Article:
Portland Waterfront (Old Port) Historic District

  1. 1
  2. 2
  3. 3
  4. 4
  5. 5
  6. 6
  7. 7
  8. 8
  9. 9

Click here for map of district boundaries
Click here for list of individual buildings and their classification


Portland Waterfront Historic District

It is impossible to overestimate the historical significance of the waterfront in the development of Portland.  It is where the city began and was the primary engine of its growth and economy for three centuries afterward.  The Waterfront Historic District is one of the few intact east coast historic waterfronts and today looks substantially the same as it did in the period 1850 to 1875.  Visually as well as historically this area forms a coherent and comprehensible whole. 


The District traces an inverted T shape and includes a major part of Commercial Street and its uphill parallel streets, Fore, Milk, and Middle, as well as the north-south connecting streets, Exchange, Market, and Silver.  The boundaries of the District reflect major changes which occurred just before the District’s nomination as a National Register Historic District in 1973, principally the almost complete loss of abutting blocks to the east and west.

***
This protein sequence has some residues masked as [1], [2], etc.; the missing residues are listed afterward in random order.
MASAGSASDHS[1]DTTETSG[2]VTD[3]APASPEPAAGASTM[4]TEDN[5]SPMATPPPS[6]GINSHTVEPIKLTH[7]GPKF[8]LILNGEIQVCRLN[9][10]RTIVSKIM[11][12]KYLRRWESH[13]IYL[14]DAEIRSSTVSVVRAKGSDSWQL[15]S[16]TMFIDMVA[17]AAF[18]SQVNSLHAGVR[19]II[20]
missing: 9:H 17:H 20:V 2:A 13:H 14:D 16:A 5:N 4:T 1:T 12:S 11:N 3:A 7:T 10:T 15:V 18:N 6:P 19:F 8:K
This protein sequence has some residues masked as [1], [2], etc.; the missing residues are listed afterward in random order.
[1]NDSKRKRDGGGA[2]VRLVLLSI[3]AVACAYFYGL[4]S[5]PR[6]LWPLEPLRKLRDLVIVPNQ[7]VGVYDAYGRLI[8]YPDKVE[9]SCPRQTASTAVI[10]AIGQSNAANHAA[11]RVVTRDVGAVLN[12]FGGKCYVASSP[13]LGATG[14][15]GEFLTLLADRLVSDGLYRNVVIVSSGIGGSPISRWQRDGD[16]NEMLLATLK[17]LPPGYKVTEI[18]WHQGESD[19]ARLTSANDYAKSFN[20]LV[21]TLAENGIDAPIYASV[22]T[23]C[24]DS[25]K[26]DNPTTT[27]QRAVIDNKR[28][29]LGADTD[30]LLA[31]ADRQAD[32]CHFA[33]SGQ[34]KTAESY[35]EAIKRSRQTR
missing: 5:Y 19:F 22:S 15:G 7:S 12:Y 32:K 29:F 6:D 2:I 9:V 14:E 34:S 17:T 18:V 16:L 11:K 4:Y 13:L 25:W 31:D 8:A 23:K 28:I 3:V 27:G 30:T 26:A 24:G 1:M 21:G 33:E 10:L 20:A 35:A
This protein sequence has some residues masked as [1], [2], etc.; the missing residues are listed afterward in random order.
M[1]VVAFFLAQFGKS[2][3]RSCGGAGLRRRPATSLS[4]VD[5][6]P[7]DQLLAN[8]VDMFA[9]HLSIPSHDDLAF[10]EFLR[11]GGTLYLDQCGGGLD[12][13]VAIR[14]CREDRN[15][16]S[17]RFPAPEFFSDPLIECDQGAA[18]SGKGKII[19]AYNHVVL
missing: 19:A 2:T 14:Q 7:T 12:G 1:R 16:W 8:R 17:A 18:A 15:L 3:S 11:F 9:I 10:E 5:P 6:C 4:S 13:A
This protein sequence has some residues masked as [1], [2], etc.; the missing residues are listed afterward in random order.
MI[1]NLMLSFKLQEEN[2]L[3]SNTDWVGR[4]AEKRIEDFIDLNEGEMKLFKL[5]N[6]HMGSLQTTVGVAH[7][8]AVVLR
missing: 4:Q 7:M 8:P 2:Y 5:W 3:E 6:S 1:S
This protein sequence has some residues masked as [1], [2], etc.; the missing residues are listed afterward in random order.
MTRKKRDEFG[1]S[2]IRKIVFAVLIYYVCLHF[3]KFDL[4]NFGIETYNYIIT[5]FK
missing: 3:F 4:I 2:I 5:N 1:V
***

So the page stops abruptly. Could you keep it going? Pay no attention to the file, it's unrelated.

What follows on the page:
In 1990, with adoption of the Portland Historic Preservation Ordinance, the existing National Register districts were designated as local historic districts.  In 1997, as part of a comprehensive reexamination of local historic district boundaries, the Portland Waterfront Historic District was expanded to take in additional blocks to the east and west along Commercial Street, as well as several properties on the water side of the same street, and one property on Exchange Street at the north edge of the district.  The additional buildings included are both functionally and architecturally related to the previously designated buildings. 

Description and History of Development 

Until 1866 the streets of the District, except for Commercial Street (which was created in the early 1850’s), retained much of the look of the late eighteenth and early nineteenth centuries.  They were lined with two or three story buildings of modest width which included banks, businesses, shops, and dwellings, many of which were of frame construction.  The Great Fire of 1866 destroyed a vast swath of the city and, coming at a time of prosperity, created ideal conditions for rapid redevelopment in an unusually cohesive character and scale. The rebuilding after the fire also changed the mix of uses, with new residential areas to the north, east, and west replacing dwellings lost in the burned area.  Banking, insurance, and maritime related businesses predominated after the fire.